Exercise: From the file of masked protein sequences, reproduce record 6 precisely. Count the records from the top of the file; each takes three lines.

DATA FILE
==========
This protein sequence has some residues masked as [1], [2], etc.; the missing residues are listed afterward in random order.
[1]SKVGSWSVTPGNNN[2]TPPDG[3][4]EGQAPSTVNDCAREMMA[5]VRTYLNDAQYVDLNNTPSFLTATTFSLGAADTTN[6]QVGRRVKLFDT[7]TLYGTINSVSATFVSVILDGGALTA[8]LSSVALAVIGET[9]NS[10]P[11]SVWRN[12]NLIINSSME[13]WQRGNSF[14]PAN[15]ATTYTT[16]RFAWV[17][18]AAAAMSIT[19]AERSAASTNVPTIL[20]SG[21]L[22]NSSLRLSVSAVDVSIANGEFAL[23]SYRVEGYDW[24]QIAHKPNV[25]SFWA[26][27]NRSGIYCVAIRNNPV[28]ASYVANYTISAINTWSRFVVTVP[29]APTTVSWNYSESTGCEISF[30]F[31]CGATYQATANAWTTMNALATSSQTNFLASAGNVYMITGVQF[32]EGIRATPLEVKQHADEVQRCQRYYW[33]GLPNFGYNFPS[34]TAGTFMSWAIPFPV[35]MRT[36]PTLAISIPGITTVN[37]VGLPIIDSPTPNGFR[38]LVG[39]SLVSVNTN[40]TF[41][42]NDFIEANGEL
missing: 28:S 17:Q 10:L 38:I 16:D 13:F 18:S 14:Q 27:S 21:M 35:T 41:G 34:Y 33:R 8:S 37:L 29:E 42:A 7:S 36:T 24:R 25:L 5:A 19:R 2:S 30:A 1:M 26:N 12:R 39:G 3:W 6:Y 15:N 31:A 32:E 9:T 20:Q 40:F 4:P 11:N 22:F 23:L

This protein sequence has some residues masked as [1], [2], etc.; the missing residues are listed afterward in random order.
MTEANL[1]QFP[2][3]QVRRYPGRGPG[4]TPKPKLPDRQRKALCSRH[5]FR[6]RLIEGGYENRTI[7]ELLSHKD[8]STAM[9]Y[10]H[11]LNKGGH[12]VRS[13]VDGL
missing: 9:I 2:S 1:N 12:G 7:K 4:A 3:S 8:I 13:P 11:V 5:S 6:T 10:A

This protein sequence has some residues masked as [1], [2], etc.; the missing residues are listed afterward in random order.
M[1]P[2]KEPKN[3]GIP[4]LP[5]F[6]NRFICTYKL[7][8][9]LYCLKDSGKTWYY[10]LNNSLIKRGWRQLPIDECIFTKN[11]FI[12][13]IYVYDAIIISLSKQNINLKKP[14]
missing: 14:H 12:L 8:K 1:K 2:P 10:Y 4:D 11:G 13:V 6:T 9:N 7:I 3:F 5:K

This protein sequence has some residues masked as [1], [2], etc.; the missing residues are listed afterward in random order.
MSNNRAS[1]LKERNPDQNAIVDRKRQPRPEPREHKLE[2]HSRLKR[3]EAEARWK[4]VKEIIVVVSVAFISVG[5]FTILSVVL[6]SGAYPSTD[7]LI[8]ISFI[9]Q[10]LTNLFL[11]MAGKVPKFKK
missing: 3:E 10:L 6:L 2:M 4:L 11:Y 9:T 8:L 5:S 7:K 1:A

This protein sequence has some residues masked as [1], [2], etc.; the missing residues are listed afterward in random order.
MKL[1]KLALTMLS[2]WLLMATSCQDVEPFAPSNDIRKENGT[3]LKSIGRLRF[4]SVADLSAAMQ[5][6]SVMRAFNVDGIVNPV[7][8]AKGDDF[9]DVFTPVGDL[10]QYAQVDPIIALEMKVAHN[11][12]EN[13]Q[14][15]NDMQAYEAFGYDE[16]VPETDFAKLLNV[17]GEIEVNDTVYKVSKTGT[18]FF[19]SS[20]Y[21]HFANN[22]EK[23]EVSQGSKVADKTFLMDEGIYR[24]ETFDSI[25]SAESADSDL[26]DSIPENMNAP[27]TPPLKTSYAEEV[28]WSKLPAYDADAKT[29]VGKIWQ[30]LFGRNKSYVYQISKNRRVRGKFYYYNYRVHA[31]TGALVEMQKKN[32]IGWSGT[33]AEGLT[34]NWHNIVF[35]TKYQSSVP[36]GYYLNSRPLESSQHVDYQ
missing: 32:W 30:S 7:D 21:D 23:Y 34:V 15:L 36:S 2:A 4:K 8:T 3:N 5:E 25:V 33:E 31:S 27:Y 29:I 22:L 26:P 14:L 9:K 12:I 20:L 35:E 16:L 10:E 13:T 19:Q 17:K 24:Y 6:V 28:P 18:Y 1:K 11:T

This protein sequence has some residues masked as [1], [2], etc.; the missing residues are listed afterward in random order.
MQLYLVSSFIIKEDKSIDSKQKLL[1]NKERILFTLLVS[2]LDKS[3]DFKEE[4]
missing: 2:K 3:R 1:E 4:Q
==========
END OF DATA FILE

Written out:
This protein sequence has some residues masked as [1], [2], etc.; the missing residues are listed afterward in random order.
MQLYLVSSFIIKEDKSIDSKQKLL[1]NKERILFTLLVS[2]LDKS[3]DFKEE[4]
missing: 2:K 3:R 1:E 4:Q